It always seems impossible, until it is done. – Nelson Mandela
These words first uttered by Nelson Mandela seem particularly appropriate and current for what is most critical to the status of diabetes care in the world today, especially concerning human rights and survival. Mandela’s words reflect the pressure most nations, governments and municipalities must accept in order to improve the current state of care for all people living with type 1 or type 2 diabetes worldwide – especially children. With cautious optimism, and with the largest coalition of diabetes advocates behind us we must be ready to fight for and protect the fundamental rights of each and every child living with diabetes. It may seem impossible today, but it must get done.
There was a time when it seemed impossible to save the lives of children suffering from diabetes, that is until Drs. Frederick Banting and Charles Best, mentored by Professor Macleod and assisted by James Collip, discovered insulin in 1921. The first child successfully treated with insulin took place in 1922 at Toronto General Hospital. Dr. Banting injected 14-year-old Leonard Thompson, a ‘charity patient,’ with the hormone insulin and Leonard survived, as so many children have done ever since. However, it also must be pointed out that even today many children do not thrive, and many die within weeks of diagnosis, if they are even diagnosed at all.
We must ask ourselves again and again how can it be that we live in a world where type 1 diabetes is still considered a death sentence, even though a life-saving treatment was discovered nearly a century ago?
In 2006, landmark UN Resolution 61/225 was the first step toward advancing the rights of people affected by type 1 and type 2 diabetes. Resolution 61 validated the debilitating and costly nature of diabetes. Tragically, within one year of Resolution 61, nearly 5000 children still died from diabetes mellitus worldwide (WHO Global Burden of Death, 2008). Even this shameful statistic is a probable inaccuracy due to under-reporting, misdiagnosis and guilt. What is not alluded to in Resolution 61 are the multitude of children, from low- and middle-income countries, who develop diabetes and find themselves very much alone. Many of these children suffering with poorly treated diabetes are too afraid to reveal their condition to teachers or schoolmates and many won’t be afforded the same opportunities for career or life. The undiagnosed and neglected child who develops diabetes will not be satisfactorily cared for and now we know that care in the beginning is key to diminish the risk for complications later in life. Most tragically of all, the child who develops type 1 diabetes, but who also lives in poverty, will die within 2 weeks without an injectable form of insulin.
It is time that we ensure that medical standards for all children suffering with type 1 diabetes are met. It is time the provision of insulin is made accessible to all who might need it – but especially children.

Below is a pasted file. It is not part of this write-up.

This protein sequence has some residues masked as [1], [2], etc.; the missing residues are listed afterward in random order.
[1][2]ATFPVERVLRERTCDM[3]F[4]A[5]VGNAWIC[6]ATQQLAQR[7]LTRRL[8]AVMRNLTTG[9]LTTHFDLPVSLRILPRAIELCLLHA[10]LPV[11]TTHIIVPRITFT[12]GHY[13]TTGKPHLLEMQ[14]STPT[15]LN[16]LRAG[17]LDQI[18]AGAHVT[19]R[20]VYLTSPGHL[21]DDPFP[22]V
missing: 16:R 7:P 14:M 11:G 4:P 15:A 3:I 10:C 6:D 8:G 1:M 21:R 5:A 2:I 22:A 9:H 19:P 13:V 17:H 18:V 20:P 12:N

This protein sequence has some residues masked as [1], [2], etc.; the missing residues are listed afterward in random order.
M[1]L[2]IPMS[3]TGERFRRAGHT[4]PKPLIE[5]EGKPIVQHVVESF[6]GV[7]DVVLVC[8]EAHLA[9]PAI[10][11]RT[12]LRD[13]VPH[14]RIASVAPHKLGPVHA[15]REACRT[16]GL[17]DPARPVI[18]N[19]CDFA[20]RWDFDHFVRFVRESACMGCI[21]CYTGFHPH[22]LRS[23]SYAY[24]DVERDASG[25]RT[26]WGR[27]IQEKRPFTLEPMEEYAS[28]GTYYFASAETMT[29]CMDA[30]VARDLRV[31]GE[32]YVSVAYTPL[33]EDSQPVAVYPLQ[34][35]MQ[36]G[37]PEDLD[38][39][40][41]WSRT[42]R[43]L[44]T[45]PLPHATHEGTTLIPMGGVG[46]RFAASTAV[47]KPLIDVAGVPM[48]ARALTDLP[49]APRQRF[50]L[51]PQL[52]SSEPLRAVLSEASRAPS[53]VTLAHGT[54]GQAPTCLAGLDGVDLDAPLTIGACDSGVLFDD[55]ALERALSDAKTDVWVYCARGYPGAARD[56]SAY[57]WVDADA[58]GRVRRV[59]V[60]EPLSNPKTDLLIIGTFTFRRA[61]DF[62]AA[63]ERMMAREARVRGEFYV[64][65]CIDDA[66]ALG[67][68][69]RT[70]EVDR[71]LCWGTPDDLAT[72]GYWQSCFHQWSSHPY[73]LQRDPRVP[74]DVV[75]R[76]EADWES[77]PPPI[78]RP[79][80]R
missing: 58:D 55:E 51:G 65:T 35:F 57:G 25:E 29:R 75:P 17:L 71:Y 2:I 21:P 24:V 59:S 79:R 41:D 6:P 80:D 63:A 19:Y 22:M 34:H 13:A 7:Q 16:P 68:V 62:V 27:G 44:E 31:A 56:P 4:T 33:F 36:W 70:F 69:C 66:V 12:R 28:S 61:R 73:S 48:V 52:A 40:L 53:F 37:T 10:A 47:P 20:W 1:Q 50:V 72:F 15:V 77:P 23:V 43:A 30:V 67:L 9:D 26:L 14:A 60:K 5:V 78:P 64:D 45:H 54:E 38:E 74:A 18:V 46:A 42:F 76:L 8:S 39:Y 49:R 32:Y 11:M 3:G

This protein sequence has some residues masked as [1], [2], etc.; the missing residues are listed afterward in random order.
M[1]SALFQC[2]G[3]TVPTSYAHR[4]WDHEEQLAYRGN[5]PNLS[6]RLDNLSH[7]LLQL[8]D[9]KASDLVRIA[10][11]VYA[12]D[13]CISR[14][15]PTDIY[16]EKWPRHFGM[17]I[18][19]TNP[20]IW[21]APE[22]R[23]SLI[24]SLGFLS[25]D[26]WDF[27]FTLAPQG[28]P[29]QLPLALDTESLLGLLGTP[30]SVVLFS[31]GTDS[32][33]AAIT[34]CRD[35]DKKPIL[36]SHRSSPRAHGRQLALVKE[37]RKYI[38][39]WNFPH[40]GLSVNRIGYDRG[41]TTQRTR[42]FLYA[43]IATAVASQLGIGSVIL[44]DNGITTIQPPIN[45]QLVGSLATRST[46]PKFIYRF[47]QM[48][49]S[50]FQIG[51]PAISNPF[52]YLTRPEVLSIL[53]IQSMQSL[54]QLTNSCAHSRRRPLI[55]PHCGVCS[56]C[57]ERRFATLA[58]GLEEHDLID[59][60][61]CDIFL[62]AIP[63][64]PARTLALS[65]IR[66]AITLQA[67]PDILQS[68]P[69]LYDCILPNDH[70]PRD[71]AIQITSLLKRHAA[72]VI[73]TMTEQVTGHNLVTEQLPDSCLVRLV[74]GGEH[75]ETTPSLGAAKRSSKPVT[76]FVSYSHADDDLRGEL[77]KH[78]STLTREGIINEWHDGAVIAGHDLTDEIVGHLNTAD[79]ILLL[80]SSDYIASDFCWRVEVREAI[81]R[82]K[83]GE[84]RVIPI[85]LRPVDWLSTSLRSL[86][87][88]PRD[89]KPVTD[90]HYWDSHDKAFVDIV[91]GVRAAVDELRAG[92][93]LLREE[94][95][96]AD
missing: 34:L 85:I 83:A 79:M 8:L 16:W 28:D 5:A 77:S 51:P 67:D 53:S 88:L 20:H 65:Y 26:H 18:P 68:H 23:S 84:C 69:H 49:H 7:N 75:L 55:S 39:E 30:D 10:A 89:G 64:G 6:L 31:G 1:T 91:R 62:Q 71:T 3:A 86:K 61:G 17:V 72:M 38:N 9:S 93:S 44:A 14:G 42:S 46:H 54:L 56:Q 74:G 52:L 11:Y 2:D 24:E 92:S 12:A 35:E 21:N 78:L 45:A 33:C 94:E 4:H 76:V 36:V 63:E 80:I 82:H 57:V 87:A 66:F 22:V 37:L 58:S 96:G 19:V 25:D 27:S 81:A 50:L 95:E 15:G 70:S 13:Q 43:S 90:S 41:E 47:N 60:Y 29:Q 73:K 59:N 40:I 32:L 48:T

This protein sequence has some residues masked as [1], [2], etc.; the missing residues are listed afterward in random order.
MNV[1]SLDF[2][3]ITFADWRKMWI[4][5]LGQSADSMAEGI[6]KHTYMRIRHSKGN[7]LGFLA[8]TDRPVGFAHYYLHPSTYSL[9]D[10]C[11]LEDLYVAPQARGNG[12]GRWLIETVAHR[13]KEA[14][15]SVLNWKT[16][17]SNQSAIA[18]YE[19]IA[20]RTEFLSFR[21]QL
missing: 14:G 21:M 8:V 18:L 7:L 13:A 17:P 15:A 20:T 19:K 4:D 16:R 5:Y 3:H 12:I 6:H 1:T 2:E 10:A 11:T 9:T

No more excuses.
Today under the leadership of Graham Ogle, IDFs Life for a Child (LFAC) Programme helps 11,200 children and youth in 43 countries and provides them with essential care including insulin, test strips, and expert diabetes education.
However, it is estimated that 80-100,000 children and youth around the world are still in urgent need of assistance.
In 2011, IDF developed the first ever International Charter of Rights and Responsibilities of People with Diabetes providing fundamental guidelines for the rights of more than 371 million people living with diabetes. This landmark document places the rights of people with diabetes, their parents and carers into three focus areas: the rights to care; information and education and social justice, whilst at the same time acknowledging the responsibilities held by people with diabetes.
The Charter aims to bridge the gap in the quality of care as well as customs and practice that impact in the health of people with diabetes in many ways. But there is so much more we need to get done for the promise of a healthy future for the child living with diabetes.
Children must have a voice. In order to have an understanding of their health requirements, our youth must be able to communicate their needs and explain what aspect of diabetes is troubling them most so they can begin to live healthy lives with the promise of a future. For this reason psychosocial counselling and care is key for the child who is not meeting targets. This aspect may be especially apparent in adolescence and young adult life well into the mid-twenties. Communication between doctor and patient, counsellor and patient and parent or carer brings to mind the triangle of care. As a child develops into a young adult it is important that the right transitional care is chosen. We know that young adults and adolescent children are more susceptible to complications. We cannot overlook the importance of teaching children living with diabetes to fight their condition and overcome perceived barriers. We must teach them to be masters of the disease rather than its servant, but only with adequate care and access to life-saving medicines can we begin to show them the way.
No child should die of diabetes, and we must ensure this gets done.